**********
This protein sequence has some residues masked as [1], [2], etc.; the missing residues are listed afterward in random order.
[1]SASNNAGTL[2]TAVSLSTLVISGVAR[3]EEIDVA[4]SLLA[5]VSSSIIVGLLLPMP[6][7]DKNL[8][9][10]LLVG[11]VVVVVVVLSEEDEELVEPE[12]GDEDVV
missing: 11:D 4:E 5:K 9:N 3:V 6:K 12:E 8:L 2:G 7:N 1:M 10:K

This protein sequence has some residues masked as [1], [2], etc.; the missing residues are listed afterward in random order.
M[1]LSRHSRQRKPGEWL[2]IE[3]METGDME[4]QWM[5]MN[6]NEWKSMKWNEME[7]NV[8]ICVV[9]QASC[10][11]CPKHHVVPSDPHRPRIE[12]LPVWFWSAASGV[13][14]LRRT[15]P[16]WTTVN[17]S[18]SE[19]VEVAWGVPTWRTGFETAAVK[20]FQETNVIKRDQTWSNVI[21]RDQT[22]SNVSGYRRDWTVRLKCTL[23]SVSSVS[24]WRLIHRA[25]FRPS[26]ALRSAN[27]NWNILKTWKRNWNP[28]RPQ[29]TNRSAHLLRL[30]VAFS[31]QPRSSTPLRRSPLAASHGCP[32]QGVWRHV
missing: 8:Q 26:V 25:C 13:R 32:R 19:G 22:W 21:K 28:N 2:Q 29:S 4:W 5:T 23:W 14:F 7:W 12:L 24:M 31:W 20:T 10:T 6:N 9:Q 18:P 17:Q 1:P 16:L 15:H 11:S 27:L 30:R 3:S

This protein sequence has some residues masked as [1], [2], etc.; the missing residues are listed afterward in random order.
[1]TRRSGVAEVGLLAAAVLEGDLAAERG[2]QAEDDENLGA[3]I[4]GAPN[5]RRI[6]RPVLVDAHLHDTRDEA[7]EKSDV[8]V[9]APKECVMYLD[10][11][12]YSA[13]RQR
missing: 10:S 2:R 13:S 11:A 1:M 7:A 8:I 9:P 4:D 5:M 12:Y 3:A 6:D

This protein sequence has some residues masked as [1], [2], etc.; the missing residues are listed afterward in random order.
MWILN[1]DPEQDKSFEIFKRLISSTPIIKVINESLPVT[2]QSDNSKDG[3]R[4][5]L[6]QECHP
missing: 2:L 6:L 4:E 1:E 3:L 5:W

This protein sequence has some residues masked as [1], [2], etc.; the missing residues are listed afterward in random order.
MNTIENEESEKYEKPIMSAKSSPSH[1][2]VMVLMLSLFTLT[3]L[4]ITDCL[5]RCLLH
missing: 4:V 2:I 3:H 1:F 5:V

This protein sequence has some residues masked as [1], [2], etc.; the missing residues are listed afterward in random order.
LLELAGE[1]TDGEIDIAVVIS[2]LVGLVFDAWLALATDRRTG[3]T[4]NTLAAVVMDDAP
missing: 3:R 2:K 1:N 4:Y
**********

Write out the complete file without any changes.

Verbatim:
This protein sequence has some residues masked as [1], [2], etc.; the missing residues are listed afterward in random order.
[1]SASNNAGTL[2]TAVSLSTLVISGVAR[3]EEIDVA[4]SLLA[5]VSSSIIVGLLLPMP[6][7]DKNL[8][9][10]LLVG[11]VVVVVVVLSEEDEELVEPE[12]GDEDVV
missing: 11:D 4:E 5:K 9:N 3:V 6:K 12:E 8:L 2:G 7:N 1:M 10:K

This protein sequence has some residues masked as [1], [2], etc.; the missing residues are listed afterward in random order.
M[1]LSRHSRQRKPGEWL[2]IE[3]METGDME[4]QWM[5]MN[6]NEWKSMKWNEME[7]NV[8]ICVV[9]QASC[10][11]CPKHHVVPSDPHRPRIE[12]LPVWFWSAASGV[13][14]LRRT[15]P[16]WTTVN[17]S[18]SE[19]VEVAWGVPTWRTGFETAAVK[20]FQETNVIKRDQTWSNVI[21]RDQT[22]SNVSGYRRDWTVRLKCTL[23]SVSSVS[24]WRLIHRA[25]FRPS[26]ALRSAN[27]NWNILKTWKRNWNP[28]RPQ[29]TNRSAHLLRL[30]VAFS[31]QPRSSTPLRRSPLAASHGCP[32]QGVWRHV
missing: 8:Q 26:V 25:C 13:R 32:R 19:G 22:W 21:K 28:N 2:Q 29:S 4:W 5:T 23:W 14:F 7:W 12:L 24:M 31:W 20:T 10:T 6:N 9:Q 18:P 17:Q 1:P 16:L 15:H 11:S 27:L 30:R 3:S

This protein sequence has some residues masked as [1], [2], etc.; the missing residues are listed afterward in random order.
[1]TRRSGVAEVGLLAAAVLEGDLAAERG[2]QAEDDENLGA[3]I[4]GAPN[5]RRI[6]RPVLVDAHLHDTRDEA[7]EKSDV[8]V[9]APKECVMYLD[10][11][12]YSA[13]RQR
missing: 10:S 2:R 13:S 11:A 1:M 7:A 8:I 9:P 4:D 5:M 12:Y 3:A 6:D

This protein sequence has some residues masked as [1], [2], etc.; the missing residues are listed afterward in random order.
MWILN[1]DPEQDKSFEIFKRLISSTPIIKVINESLPVT[2]QSDNSKDG[3]R[4][5]L[6]QECHP
missing: 2:L 6:L 4:E 1:E 3:L 5:W

This protein sequence has some residues masked as [1], [2], etc.; the missing residues are listed afterward in random order.
MNTIENEESEKYEKPIMSAKSSPSH[1][2]VMVLMLSLFTLT[3]L[4]ITDCL[5]RCLLH
missing: 4:V 2:I 3:H 1:F 5:V

This protein sequence has some residues masked as [1], [2], etc.; the missing residues are listed afterward in random order.
LLELAGE[1]TDGEIDIAVVIS[2]LVGLVFDAWLALATDRRTG[3]T[4]NTLAAVVMDDAP
missing: 3:R 2:K 1:N 4:Y